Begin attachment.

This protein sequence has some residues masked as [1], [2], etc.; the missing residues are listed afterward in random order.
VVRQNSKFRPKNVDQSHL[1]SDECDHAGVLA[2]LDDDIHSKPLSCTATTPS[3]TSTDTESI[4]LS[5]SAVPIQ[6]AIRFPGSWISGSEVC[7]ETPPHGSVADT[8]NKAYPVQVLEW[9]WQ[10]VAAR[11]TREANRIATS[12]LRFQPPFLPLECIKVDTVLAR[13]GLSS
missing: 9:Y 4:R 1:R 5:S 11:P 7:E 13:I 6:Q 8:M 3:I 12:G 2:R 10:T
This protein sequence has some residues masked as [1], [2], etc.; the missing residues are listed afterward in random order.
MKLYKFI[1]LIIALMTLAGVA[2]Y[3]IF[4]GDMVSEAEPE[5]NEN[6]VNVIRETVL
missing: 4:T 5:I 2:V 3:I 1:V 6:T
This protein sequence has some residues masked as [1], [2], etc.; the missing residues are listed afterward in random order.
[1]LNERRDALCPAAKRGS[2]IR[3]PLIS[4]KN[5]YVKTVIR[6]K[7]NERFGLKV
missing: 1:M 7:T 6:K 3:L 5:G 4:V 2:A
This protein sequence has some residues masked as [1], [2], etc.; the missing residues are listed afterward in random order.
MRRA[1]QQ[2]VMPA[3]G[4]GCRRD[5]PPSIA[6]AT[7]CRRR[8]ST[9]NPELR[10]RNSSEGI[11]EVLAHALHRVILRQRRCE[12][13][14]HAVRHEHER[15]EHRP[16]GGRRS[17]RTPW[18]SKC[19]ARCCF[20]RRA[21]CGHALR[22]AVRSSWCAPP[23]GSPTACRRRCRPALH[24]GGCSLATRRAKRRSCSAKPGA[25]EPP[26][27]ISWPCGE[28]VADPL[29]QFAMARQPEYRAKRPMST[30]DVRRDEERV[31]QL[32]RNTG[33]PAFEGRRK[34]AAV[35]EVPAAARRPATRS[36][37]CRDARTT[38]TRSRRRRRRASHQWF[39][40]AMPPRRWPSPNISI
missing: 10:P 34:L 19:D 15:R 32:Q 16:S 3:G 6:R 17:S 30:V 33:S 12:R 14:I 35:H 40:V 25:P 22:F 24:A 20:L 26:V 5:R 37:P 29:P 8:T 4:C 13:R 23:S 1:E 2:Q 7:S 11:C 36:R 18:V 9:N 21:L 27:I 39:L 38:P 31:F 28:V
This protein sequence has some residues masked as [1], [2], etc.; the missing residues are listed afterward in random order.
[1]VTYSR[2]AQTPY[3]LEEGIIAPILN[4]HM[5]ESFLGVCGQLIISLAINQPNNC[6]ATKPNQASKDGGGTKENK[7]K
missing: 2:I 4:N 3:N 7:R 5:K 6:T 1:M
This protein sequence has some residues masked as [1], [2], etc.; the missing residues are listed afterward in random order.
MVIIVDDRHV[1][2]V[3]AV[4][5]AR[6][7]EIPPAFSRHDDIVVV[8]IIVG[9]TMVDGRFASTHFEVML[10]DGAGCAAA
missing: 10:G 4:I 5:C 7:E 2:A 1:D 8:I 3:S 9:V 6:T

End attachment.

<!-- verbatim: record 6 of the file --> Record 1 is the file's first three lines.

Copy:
This protein sequence has some residues masked as [1], [2], etc.; the missing residues are listed afterward in random order.
MVIIVDDRHV[1][2]V[3]AV[4][5]AR[6][7]EIPPAFSRHDDIVVV[8]IIVG[9]TMVDGRFASTHFEVML[10]DGAGCAAA
missing: 10:G 4:I 5:C 7:E 2:A 1:D 8:I 3:S 9:V 6:T